I knew I had to get a bus to the next stop as it looked way to far on the maps to be walking, especially since half the area is a mountain! I got off at the Moors Castle and although the clouds had come in (not surprisingly, a coastal town with hills everywhere) I think it added to it. Ok, I can only imagine the views on a clear day but being so high up completely surrounded by clouds gave a real historic feeling to the situation like you might see in a film. It really added to the situation for me but like I said from a picture point of view it’s hard to illustrate how cool it was.

After the Moors I walked up to Pena Palace, you can get the bus but they are pretty close so I just walked. I knew they it might be hard to see the Palace with the clouds but I took the plunge and paid for the ticket to check it out anyway. It was nearly double the price of anything else in Sintra that I had experienced and for the Palace alone it definitely wasn’t worth it but the park it is situated in was huge and you could spend hours roaming around to get value for your money I’m sure. The only other part of the park I wanted to see were the lakes, which were nice, but that’s all they were. Pena Palace was my least favorite part of the day but at the same time I’m glad I did it or I would be wondering what it would have been like for sure. One part of the Palace had a very interesting gargoyle type feature over the tiled arch which to me was the only interesting part of the Palace. 

Apparently the tiled feature on buildings became a more popular thing after the fires in the earthquake in Lisbon as tiles burn at a higher temperature and were a more durable facade were such instances to occur again.  In Sintra or Lisbon you will see vast amounts of buildings covered I tiles, among other designs!

Anyway with all that done I got the bus back to the city centre and walked to the train station (note only after I hopped off in the city centre did I hear the bus driver say ‘next stop – train station’ so there is a stop there FYI!

After a more peaceful train journey back to Lisbon I went back to the hostel and went to get a shower. The hostel was really weird. It was tidy and clean don’t get me wrong but it was so cramped and there never seemed to be anyone working there so I couldn’t find someone to rent a towel from and I had to rob one from the clothesline haha! After that I just went to another random nearby restaurant and had some food and sangria before getting an early night.

The next morning I had a train to catch, south to Albufeira. I had already bought my train tickets online (in doing that it is mandatory that they post them to you – processing and shipping fees are not nice!), but what I realized when I got to the station was that even though you had purchased your ticket, it is an open ticket so you still have to go to the ticket office so they can assign you a particular seat. When I got there I was informed there was only first class seats left… great how much would that set me back on top of what I’ve already paid!? It turns out it was only 5 euro and I got free WiFi and comfy seats for the 3 hour journey so I wasn’t complaining.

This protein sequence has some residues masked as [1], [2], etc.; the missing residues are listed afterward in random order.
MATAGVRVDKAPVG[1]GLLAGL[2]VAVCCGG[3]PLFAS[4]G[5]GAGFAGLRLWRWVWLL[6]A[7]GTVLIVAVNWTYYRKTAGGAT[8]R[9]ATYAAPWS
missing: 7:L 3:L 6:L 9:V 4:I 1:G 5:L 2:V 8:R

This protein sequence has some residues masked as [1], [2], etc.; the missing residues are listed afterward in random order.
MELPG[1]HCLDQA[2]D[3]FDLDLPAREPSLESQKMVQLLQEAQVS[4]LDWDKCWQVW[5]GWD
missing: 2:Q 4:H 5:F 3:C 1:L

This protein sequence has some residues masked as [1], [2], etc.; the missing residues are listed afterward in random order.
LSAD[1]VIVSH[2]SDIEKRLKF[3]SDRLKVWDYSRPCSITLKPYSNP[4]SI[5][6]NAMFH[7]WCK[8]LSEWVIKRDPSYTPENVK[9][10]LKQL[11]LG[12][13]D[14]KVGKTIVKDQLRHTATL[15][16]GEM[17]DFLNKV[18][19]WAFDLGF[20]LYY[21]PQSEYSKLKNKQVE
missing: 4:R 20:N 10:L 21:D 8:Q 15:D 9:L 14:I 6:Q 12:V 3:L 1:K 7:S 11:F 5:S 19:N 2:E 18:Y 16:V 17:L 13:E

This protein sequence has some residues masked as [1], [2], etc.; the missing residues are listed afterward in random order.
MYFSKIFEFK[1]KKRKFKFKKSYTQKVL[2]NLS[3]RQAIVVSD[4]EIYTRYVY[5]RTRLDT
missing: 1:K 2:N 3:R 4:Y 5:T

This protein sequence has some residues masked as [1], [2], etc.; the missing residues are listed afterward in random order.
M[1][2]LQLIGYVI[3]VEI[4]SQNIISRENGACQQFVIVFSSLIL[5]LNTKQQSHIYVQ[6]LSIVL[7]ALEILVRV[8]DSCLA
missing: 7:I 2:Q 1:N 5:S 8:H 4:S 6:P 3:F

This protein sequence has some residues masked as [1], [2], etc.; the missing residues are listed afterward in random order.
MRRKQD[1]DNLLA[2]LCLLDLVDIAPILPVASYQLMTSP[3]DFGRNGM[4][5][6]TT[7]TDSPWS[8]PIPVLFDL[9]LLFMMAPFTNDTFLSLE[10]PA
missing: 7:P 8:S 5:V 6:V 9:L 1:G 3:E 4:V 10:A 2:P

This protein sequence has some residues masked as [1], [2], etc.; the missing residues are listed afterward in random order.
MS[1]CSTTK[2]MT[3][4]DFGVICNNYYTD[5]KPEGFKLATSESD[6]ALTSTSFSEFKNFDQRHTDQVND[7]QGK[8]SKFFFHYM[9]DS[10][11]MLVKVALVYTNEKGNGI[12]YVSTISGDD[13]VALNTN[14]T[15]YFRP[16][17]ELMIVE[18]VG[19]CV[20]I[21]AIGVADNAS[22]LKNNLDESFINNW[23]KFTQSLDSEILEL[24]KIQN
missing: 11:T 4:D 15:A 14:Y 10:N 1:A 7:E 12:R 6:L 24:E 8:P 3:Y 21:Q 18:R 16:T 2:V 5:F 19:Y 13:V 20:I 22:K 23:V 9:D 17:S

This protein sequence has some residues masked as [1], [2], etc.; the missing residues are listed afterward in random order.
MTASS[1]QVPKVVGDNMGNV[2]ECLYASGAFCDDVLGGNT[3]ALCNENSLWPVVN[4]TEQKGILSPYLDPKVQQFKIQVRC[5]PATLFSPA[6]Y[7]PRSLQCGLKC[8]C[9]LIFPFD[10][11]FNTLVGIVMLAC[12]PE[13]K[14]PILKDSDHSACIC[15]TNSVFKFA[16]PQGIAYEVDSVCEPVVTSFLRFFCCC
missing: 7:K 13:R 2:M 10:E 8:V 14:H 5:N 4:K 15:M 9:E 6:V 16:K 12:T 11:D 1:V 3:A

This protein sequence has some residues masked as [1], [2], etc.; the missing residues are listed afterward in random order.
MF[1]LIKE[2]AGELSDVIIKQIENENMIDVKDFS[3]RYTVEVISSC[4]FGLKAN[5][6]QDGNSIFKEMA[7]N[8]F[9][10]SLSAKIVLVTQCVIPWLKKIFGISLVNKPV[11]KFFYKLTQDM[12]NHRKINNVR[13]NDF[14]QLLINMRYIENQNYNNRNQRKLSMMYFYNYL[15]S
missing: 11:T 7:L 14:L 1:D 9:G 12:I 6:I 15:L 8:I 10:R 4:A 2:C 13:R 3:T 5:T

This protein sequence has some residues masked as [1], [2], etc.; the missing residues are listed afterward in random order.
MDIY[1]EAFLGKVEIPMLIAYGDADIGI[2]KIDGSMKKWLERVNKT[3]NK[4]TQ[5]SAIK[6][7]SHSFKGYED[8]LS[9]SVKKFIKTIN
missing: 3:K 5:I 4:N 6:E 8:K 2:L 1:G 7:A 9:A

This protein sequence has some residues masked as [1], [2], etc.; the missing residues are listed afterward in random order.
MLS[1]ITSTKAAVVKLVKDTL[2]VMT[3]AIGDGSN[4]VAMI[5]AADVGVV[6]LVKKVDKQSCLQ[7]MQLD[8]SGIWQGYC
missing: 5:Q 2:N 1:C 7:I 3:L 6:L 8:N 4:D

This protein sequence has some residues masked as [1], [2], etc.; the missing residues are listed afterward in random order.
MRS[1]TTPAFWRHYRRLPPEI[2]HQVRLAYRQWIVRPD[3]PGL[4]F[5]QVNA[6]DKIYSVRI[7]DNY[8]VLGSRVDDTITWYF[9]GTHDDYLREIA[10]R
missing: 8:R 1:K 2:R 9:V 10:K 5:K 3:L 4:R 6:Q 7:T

5 days of relaxing on the beach and by the pool with maybe the odd drink, here I come!


Albufiera was where I met up with Helen for a relaxing 5 days. It’s the type of place that you could just stay around your hotel and head for the main strip at night or you can explore a bit more if you want. We were located about 10 minutes walk from the main strip but we decided to try a bit of everything and went to Olhos de Aqua one night for a more relaxed family environment, we went to Albufiera Old Town to check out the day and night life. It’s a nice place that’s for sure. We chilled out by pool most days but checked out the old town beach and beach near our hotel on a couple of days too. If I was going back I’d stay in Old town for sure but for the younger people the main Albufiera strip area would be best I think and Olhos de Aqua for a family. Drink and food is relatively cheap but like any of these coastal get away towns it caters for everybody so if you want to go cheap or steep there are places to go!

Tips and prices:


Lisbon Metro, 1.95 for one trip

Train to Sintra 4.90 return from Rossio Train station (not to be confused with nearby Rossio metro) 40 minutes

Round trip bus ticket, bus 434, in Sintra (to get to moors and Pena and back) 5.50

Tip: If you exit Pena Palace at the lake side exit, you will skip the large queues of peeople at the main entrance to the palace waiting to get back to the town.

Park and palace of Pena 14

Sintra National Palace 8

Moors castle 8

Quinta da Regulara 6

Walking tour, free but expected tip approx 10 euro

Castelo de S. Jorge 8.50

Bottle of water in a shop 0.90

bottle of beer in restaurant 1.85 ( even less in a shop surely!) so it’s not a hard decision to make haha

Train ticket each way 24.50 to Albufiera, plus 5.60 for upgrade to first class.

Cable car in Lisbon 5

Taxis start at approx 4 with 80 cent for each bit of extra luggage you have